farther
}) from the micropyle of ovules that had been incubated for 4 hours was significantly different (_{
farther
}, the effects of incubation time on _{
closer
}were less visible (Fig.

The previous statistics include pollen tube growth that occurs both before and after the pollen tube penetrates the ovule. The points after penetration were included to allow an unbiased comparison with the heat-treated control but may affect the trends in _{
closer
}and _{
farther
}. To prevent polyspermy, the interactions between pollen tubes and ovules change once an ovule is fertilized, which occurs shortly after pollen tube penetration _{
farther
}correspond to times before the nearest ovule was penetrated. The trends in these frequencies were consistent with those reported above for _{
closer
}and _{
farther
}, although the differences between the three incubation times in

Effectively, _{
farther
}quantifies the degree to which ovules cause pollen tubes to deviate from random growth once they come within a certain distance of a micropyle, but this statistic does not address whether growth while approaching this region is directed. To further analyze pollen tube approach, we defined two angles: _{
mp
}and _{
tip
}. The angle _{
tip
}is the angle that a pollen tube turns as it grows, and the angle _{
mp
}is the angle that a pollen tube would have to turn to grow directly toward the micropyle (Fig. _{
mp
}- _{
tip
}, measures how much pollen tube growth deviates from the most direct path toward the micropyle (Δ_{
mp
}≥ 0.

We use these statistics to summarize how different incubation times affected the deviation in guidance represented by the Δ_{0 }decreased with the incubation time, and the heat-treated control had the widest distribution (Fig. _{0 }of the functional ovules, but all three were significantly different (

In each experiment, the pollen tubes grew similar distances before reaching the ovules, which indicates that the difference in response results from the ovule incubation time. These data support a model where ovules release a diffusible signal (attractant) throughout the experiment, independently of the presence of pollen tubes. The data also suggest a putative range over which the response operates: both the frequency _{
closer
}and the distribution of the angle Δ

The pollen tube response is consistent with following a gradient

Previous studies have focused their analysis on only the sharp, obvious turns that pollen tubes make near the micropyle, both _{
tip
}and _{
mp
}in Fig. _{
mp
}. In _{
tip
}is the magnitude of the gradient at a tip, Δ_{
tip
}sin _{
mp
}(Fig. _{
tip
}is in units of the change of concentration per unit distance. If a pollen tube is following a gradient of attractant, then its turns should be correlated with Δ_{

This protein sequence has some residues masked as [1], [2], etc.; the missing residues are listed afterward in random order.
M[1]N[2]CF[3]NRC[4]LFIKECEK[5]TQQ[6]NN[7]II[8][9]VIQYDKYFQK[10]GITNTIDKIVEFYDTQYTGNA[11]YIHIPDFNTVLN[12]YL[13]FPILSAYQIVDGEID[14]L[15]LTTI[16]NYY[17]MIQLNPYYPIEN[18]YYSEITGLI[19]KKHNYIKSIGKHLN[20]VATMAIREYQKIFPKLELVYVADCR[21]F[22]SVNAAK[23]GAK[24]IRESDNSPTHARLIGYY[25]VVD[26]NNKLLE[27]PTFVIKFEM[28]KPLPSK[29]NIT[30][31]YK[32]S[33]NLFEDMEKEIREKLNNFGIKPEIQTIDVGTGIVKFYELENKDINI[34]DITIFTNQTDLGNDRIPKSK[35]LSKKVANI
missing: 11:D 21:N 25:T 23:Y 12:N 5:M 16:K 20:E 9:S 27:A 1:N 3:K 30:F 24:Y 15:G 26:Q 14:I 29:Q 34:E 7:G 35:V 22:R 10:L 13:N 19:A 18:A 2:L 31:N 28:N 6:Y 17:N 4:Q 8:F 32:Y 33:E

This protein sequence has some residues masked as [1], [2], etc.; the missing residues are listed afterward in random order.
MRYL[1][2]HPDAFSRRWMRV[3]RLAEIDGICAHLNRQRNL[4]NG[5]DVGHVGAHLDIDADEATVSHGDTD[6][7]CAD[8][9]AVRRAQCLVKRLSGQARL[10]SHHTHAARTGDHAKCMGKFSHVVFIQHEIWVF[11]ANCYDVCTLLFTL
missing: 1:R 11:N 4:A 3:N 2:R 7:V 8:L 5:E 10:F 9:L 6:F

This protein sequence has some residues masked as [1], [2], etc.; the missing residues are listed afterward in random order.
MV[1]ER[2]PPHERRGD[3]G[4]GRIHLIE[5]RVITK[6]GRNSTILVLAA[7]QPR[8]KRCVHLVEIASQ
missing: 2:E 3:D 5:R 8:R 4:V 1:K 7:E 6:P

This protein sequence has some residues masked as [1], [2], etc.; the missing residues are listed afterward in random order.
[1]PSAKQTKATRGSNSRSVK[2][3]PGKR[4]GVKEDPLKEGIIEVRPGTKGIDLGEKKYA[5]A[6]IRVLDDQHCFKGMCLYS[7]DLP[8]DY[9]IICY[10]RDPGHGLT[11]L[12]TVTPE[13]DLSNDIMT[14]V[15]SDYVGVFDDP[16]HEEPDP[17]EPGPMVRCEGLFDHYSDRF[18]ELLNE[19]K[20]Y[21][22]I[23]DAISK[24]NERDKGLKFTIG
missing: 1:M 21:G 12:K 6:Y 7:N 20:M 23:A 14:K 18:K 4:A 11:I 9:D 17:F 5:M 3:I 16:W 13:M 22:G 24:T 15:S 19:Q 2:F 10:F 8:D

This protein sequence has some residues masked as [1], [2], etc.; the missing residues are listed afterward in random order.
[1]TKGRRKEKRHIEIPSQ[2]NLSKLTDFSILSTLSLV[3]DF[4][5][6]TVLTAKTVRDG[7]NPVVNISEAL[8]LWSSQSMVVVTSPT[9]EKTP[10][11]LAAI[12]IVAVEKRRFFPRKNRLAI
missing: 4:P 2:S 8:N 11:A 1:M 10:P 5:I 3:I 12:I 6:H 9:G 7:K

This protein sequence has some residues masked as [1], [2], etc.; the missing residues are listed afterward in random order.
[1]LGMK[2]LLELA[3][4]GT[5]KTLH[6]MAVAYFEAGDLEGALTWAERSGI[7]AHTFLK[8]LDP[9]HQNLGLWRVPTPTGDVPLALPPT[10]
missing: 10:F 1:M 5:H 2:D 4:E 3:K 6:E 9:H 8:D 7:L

mp
}.

Pollen tube behavior is consistent with turning in response to a gradient of an attractant across the tip surface

**Pollen tube behavior is consistent with turning in response to a gradient of an attractant across the tip surface**. (A) Schematic of gradient-following model. The pollen tube tip is treated as flat. A gradient in the attractant (_{tip}) concentration gives a difference in concentration Δ_{tip }= _{mp }+

To test this hypothesis, we looked at the relation between _{
tip
}and sin_{
mp
}by fitting the line _{
tip
}= _{
mp
}+

Pollen tube turning responses.

**Distance ( μm)**

**Response**

**ΔResponse**

**Pearson r**

**p-value (%)**

0 hours

0-50

0.236

0.031

0.28

2.49

•

50-100

0.279

0.018

0.37

3.5 × 10^{-3}

••••

100-150

0.322

0.0231

0.6

1.0 × 10^{-5}

••••

150-200

0.155

0.024

0.22

6.74

2 hours

0-50

0.488

0.04

0.48

0.17

••

50-100

0.296

0.025

0.55

1.1 × 10^{-3}

••••

100-150

0.214

0.032

0.35

1.06

•

150-200

0.097

0.026

0.29

2.52

•

4 hours

0-50

0.716

0.058

0.65

0.01

•••

50-100

0.42

0.025

0.56

3.3 × 10^{-4}

••••

100-150

0.376

0.028

0.55

2.1 × 10^{-3}

••••

150-200

0.251

0.035

0.46

0.21

••

heat-treated

0-50

-0.071

0.036

-0.091

54.97

50-100

-0.064

0.017

-0.08

32.52

100-150

0.051

0.015

0.112

9.16

150-200

-5.7 × 10^{-3}

0.015

0.027

68.39

Responses reported are the unitless slope _{tip }and sin _{mp}. The column ΔResponse is the standard error of this slope. The significance levels reported are for the Pearson

These correlations provide an estimate of the range of response that is consistent with our previous _{
closer
}/_{
farther
}and Δ_{
tip
}). The data evidence two trends for this response: it increases with longer incubation times and decreases at farther distances from the micropyle (Fig.

Although pollen tubes are known to turn in response to changes in their internal tip-focused cytoplasmic calcium gradient

The turns pollen tubes make are well-described by a model where ovules continuously release an attractant and pollen tubes respond to this attractant by following its gradient

Our experimental results show that pollen tubes change their direction of growth in a manner consistent with responding to a change in concentration across their tip, and that this response increases both with longer incubation times and as pollen tubes grow closer to the micropyle. To test and refine the mechanisms suggested by these data, we developed a mathematical model that encompasses both the release of an attractant by the ovules and the subsequent response that pollen tubes have to the attractant. Existing models of pollen tube behavior have focused on the physical processes that underlie tube growth, where cell shape, turgor pressure, internal ion gradients, and vesicle trafficking are essential considerations. Most models describe general tip growth in plants and fungi